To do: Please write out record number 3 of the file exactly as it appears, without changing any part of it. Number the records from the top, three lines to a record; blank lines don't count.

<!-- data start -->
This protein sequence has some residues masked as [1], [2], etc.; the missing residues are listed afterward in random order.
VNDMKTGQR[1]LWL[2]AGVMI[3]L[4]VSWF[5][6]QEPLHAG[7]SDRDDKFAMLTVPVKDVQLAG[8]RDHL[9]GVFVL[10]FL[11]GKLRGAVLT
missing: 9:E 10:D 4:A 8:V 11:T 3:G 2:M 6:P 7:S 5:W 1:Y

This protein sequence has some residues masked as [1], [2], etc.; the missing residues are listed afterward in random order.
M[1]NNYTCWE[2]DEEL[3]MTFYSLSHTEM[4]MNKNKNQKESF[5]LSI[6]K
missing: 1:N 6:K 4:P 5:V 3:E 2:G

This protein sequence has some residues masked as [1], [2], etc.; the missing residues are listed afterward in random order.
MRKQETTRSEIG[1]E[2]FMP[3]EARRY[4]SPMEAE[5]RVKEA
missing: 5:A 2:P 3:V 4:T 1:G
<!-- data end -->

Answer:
This protein sequence has some residues masked as [1], [2], etc.; the missing residues are listed afterward in random order.
MRKQETTRSEIG[1]E[2]FMP[3]EARRY[4]SPMEAE[5]RVKEA
missing: 5:A 2:P 3:V 4:T 1:G